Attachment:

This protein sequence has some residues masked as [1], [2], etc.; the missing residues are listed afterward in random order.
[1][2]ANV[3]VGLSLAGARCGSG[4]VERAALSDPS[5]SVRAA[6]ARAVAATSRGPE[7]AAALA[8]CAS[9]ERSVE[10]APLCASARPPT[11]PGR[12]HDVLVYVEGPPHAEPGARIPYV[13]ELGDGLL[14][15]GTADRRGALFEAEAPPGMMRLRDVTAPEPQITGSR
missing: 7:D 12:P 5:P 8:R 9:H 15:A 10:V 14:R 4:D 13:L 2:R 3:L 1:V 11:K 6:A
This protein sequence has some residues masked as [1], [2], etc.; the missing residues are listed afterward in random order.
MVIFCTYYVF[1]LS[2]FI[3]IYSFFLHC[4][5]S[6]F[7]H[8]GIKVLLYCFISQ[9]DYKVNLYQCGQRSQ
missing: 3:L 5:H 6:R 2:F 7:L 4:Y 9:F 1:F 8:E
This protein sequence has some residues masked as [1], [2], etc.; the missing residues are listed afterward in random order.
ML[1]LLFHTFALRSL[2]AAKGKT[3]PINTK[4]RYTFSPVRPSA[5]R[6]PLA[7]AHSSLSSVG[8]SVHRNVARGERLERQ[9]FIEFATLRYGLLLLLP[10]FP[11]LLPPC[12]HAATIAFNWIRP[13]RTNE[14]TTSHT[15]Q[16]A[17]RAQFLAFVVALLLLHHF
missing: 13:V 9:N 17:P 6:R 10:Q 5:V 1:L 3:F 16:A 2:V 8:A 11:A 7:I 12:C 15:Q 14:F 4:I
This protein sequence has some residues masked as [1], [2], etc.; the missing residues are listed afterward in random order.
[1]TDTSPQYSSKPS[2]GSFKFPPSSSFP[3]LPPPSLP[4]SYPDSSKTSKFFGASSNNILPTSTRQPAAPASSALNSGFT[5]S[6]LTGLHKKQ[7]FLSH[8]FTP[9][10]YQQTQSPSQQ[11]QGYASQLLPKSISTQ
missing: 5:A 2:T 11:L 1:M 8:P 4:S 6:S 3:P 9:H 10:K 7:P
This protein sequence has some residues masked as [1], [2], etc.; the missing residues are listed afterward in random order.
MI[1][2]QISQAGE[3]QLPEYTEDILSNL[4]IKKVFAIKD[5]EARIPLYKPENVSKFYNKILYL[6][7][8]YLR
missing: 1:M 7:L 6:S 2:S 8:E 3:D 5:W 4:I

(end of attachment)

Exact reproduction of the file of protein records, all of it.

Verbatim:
This protein sequence has some residues masked as [1], [2], etc.; the missing residues are listed afterward in random order.
[1][2]ANV[3]VGLSLAGARCGSG[4]VERAALSDPS[5]SVRAA[6]ARAVAATSRGPE[7]AAALA[8]CAS[9]ERSVE[10]APLCASARPPT[11]PGR[12]HDVLVYVEGPPHAEPGARIPYV[13]ELGDGLL[14][15]GTADRRGALFEAEAPPGMMRLRDVTAPEPQITGSR
missing: 7:D 12:P 5:P 8:R 9:H 15:A 10:V 14:R 4:D 13:L 2:R 3:L 1:V 11:K 6:A
This protein sequence has some residues masked as [1], [2], etc.; the missing residues are listed afterward in random order.
MVIFCTYYVF[1]LS[2]FI[3]IYSFFLHC[4][5]S[6]F[7]H[8]GIKVLLYCFISQ[9]DYKVNLYQCGQRSQ
missing: 3:L 5:H 6:R 2:F 7:L 4:Y 9:F 1:F 8:E
This protein sequence has some residues masked as [1], [2], etc.; the missing residues are listed afterward in random order.
ML[1]LLFHTFALRSL[2]AAKGKT[3]PINTK[4]RYTFSPVRPSA[5]R[6]PLA[7]AHSSLSSVG[8]SVHRNVARGERLERQ[9]FIEFATLRYGLLLLLP[10]FP[11]LLPPC[12]HAATIAFNWIRP[13]RTNE[14]TTSHT[15]Q[16]A[17]RAQFLAFVVALLLLHHF
missing: 13:V 9:N 17:P 6:R 10:Q 5:V 1:L 3:F 16:A 2:V 8:A 11:A 7:I 12:C 15:Q 14:F 4:I
This protein sequence has some residues masked as [1], [2], etc.; the missing residues are listed afterward in random order.
[1]TDTSPQYSSKPS[2]GSFKFPPSSSFP[3]LPPPSLP[4]SYPDSSKTSKFFGASSNNILPTSTRQPAAPASSALNSGFT[5]S[6]LTGLHKKQ[7]FLSH[8]FTP[9][10]YQQTQSPSQQ[11]QGYASQLLPKSISTQ
missing: 5:A 2:T 11:L 1:M 8:P 4:S 6:S 3:P 9:H 10:K 7:P
This protein sequence has some residues masked as [1], [2], etc.; the missing residues are listed afterward in random order.
MI[1][2]QISQAGE[3]QLPEYTEDILSNL[4]IKKVFAIKD[5]EARIPLYKPENVSKFYNKILYL[6][7][8]YLR
missing: 1:M 7:L 6:S 2:S 8:E 3:D 5:W 4:I